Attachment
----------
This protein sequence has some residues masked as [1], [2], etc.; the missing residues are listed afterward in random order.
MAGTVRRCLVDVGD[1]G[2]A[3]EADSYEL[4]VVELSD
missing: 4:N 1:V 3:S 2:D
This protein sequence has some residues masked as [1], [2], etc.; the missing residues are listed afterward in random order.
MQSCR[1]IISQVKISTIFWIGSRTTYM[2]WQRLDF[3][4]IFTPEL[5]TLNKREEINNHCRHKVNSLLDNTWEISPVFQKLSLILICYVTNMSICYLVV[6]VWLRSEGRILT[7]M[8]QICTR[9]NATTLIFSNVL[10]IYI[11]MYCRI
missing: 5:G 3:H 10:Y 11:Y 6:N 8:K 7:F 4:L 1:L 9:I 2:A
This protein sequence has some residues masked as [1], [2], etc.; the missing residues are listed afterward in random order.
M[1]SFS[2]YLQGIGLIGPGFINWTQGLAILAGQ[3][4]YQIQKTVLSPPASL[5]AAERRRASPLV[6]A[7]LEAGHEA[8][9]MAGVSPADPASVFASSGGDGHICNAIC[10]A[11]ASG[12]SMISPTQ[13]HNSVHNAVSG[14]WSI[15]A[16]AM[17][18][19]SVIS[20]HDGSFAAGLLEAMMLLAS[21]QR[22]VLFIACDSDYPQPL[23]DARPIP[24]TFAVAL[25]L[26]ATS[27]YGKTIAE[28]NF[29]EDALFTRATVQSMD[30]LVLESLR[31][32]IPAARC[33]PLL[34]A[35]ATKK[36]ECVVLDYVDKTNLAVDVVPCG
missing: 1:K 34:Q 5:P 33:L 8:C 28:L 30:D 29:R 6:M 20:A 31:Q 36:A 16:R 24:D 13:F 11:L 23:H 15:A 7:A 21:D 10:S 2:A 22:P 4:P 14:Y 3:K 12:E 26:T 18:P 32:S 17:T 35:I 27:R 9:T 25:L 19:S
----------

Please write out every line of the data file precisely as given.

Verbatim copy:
This protein sequence has some residues masked as [1], [2], etc.; the missing residues are listed afterward in random order.
MAGTVRRCLVDVGD[1]G[2]A[3]EADSYEL[4]VVELSD
missing: 4:N 1:V 3:S 2:D
This protein sequence has some residues masked as [1], [2], etc.; the missing residues are listed afterward in random order.
MQSCR[1]IISQVKISTIFWIGSRTTYM[2]WQRLDF[3][4]IFTPEL[5]TLNKREEINNHCRHKVNSLLDNTWEISPVFQKLSLILICYVTNMSICYLVV[6]VWLRSEGRILT[7]M[8]QICTR[9]NATTLIFSNVL[10]IYI[11]MYCRI
missing: 5:G 3:H 10:Y 11:Y 6:N 8:K 7:F 4:L 1:L 9:I 2:A
This protein sequence has some residues masked as [1], [2], etc.; the missing residues are listed afterward in random order.
M[1]SFS[2]YLQGIGLIGPGFINWTQGLAILAGQ[3][4]YQIQKTVLSPPASL[5]AAERRRASPLV[6]A[7]LEAGHEA[8][9]MAGVSPADPASVFASSGGDGHICNAIC[10]A[11]ASG[12]SMISPTQ[13]HNSVHNAVSG[14]WSI[15]A[16]AM[17][18][19]SVIS[20]HDGSFAAGLLEAMMLLAS[21]QR[22]VLFIACDSDYPQPL[23]DARPIP[24]TFAVAL[25]L[26]ATS[27]YGKTIAE[28]NF[29]EDALFTRATVQSMD[30]LVLESLR[31][32]IPAARC[33]PLL[34]A[35]ATKK[36]ECVVLDYVDKTNLAVDVVPCG
missing: 1:K 34:Q 5:P 33:L 8:C 28:L 30:D 29:R 6:M 20:A 31:Q 36:A 16:R 24:D 13:F 11:L 23:H 15:A 7:A 21:D 10:S 2:A 22:P 4:P 14:Y 3:K 12:E 26:T 18:P 32:S 17:T 35:I 27:R 9:T 25:L 19:S